If you follow me on IG (@elizabeth_healthy_life), you know I’m hard at work building a mileage base. Because I took a 4.5 month break from running, I had to start very small – 15 minute easy paced runs. Yes, 15 minutes! Below are pictures from my base building so far (green lines are on the days that I ran). You’ll notice that I’m very intentional about when I run and when I rest. Most of my runs have been 15 – 40 minutes, with the exception of a few 60 – 75 minute runs on the weekends. Building slowly but surely!
What is base building? Base building is laying the foundation for any structured training, whether you’re training for a 5k or marathon. These miles are easy paced, aerobic miles that prepare your body for the harder efforts that come with training for a race. Think of it like a house – you have to have a foundation. And if your house’s foundation is cracked or isn’t there, then your house is in trouble! Same goes for running. Ideally, you have at least a few hundred base miles logged before starting distance training.
What happens if I don’t build a base? There will be a significant increase for potential injury and burnout, and it’s likely you won’t make much progress if you were to jump right into speed workouts. If you are new to running or haven’t been running much in the past few months and jump right into formal training, you’re in trouble. Build a base!
How do you know when you’ve built your base? Well, that depends on a few things – how experienced you are as a runner, how many miles you’ve been running weekly in the past 3 months, and what your previous training load has looked like. Ideally, you have a few hundred miles of base logged before starting any structured training. (Yes, building a base takes time so plan ahead!). Again, it depends on your running history so if you have a coach it’s best to speak with them because they know you personally. If you don’t have a coach, be conservative with your base building. Take cutback weeks every 3-4 weeks, slowly increase duration or mileage by 5-minute intervals or no more than 10% a week, and if you think you may be overdoing it, chances are you are.
When should you start doing long or hard workouts again? “Long” is a tricky word…long as in 20 miles or long as in over an hour? I’ll go with the latter. You may be up to a long run (60+ minutes) after a few weeks of base building or it may take longer than a few weeks to get there. (And that’s fine. Take your time and there’s absolutely no reason to rush your base building). It depends on the person and their running history. I’d say after you have run a few 45 minute easy paced runs in consecutive weeks, followed by a cutback week, then you can move onto 50 or 60 minutes for a long run. As for hard workouts, again, that depends what “hard” means. I’d introduce fartleks first (like 1 min on, 1 min off) after maybe at least 6 weeks of base building. But again, this depends on you and your running history.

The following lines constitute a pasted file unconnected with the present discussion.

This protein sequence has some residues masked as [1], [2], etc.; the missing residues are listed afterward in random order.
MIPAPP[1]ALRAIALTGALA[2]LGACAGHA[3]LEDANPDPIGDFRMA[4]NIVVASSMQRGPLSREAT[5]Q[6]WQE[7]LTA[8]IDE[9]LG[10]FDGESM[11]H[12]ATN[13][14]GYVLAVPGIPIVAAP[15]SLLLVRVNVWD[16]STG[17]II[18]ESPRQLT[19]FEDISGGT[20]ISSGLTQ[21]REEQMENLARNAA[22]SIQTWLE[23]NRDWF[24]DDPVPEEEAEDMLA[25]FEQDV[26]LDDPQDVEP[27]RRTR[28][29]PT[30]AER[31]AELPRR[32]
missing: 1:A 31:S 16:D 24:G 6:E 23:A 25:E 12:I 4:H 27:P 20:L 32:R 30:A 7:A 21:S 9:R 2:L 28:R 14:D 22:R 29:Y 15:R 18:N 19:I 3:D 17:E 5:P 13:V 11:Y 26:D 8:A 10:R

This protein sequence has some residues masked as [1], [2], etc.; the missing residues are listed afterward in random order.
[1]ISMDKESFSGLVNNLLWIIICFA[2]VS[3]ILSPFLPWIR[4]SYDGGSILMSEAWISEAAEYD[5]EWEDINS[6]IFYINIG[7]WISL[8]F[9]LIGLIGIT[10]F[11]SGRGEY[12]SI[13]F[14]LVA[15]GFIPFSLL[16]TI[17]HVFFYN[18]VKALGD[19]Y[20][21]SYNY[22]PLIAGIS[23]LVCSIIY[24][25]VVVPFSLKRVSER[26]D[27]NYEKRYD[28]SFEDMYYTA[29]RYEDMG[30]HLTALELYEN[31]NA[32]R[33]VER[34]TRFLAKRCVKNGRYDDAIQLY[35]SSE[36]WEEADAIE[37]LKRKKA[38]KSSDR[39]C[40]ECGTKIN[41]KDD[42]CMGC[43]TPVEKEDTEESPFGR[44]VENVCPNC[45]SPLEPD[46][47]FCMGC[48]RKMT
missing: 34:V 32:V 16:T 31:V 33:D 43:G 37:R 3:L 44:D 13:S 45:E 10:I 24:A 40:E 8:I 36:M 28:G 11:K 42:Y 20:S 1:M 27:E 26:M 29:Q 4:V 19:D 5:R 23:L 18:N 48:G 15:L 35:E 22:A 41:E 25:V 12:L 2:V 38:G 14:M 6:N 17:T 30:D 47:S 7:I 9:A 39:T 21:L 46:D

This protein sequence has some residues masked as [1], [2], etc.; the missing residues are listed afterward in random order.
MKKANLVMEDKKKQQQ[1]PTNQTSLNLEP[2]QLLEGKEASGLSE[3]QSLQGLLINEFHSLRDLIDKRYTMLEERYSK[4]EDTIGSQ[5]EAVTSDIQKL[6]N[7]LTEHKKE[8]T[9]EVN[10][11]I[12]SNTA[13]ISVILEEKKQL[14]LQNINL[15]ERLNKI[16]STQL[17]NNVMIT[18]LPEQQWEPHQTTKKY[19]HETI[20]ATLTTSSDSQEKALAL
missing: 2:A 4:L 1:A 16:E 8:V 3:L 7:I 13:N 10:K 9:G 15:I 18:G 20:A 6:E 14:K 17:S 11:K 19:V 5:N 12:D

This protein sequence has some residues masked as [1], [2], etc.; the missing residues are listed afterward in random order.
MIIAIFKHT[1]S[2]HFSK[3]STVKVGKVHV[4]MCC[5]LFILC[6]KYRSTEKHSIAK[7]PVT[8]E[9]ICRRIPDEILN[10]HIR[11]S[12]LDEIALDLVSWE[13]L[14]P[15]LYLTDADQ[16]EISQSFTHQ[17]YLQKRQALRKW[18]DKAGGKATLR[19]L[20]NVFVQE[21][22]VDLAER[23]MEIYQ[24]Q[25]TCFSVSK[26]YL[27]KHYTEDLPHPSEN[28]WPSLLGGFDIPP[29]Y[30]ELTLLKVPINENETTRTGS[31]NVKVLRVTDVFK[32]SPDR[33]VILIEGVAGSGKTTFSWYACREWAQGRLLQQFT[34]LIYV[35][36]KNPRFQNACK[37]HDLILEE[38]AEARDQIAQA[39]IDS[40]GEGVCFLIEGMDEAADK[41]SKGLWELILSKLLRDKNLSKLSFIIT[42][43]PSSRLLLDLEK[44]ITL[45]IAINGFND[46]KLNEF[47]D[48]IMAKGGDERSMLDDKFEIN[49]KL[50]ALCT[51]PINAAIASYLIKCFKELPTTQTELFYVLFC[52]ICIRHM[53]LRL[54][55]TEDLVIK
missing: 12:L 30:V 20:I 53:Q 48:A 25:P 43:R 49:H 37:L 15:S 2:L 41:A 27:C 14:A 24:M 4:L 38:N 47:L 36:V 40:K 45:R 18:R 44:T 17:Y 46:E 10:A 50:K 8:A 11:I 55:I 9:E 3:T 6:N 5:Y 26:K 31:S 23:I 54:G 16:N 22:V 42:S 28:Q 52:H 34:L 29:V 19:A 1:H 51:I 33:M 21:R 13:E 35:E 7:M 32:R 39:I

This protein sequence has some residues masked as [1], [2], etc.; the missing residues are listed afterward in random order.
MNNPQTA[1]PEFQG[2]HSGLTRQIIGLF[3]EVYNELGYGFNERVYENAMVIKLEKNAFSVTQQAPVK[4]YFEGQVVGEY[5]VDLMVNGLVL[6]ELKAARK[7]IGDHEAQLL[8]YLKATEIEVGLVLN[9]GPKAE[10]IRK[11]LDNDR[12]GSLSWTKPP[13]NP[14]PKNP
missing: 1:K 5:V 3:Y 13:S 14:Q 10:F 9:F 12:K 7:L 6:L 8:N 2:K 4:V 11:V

How do you balance building your base while still keeping strength training in the routine? If running and ultimately becoming a stronger runner is your goal, then your strength training should reflect that. Prioritize hip strengthening exercises in addition to core and glute strengthening and you’re well on your way. Keep your focus on these.
How do you know if you’re running slow enough on slow days? Your pace should be easy – aka really slow and aerobic. You can think of it as a conversational pace or a pace where you’d easily hold a conversation with a friend or sing a song. Personally, I like to go off effort and heart rate. I’ve run enough miles in my life to know what pace is slow enough to keep my HR pretty low, so I just go off feel. If my breathing feels labored, I slow down.
Optimal number of training days per week? Whether you’re building a base or formally training for a specific distance, you should always have at least one rest day a week. If you’re new to running, I would start with multiple rest days a week.
Please leave any questions below about base building and comment what stage of running are you in! Are you base building, structured training, or recovering? Happy running 🙂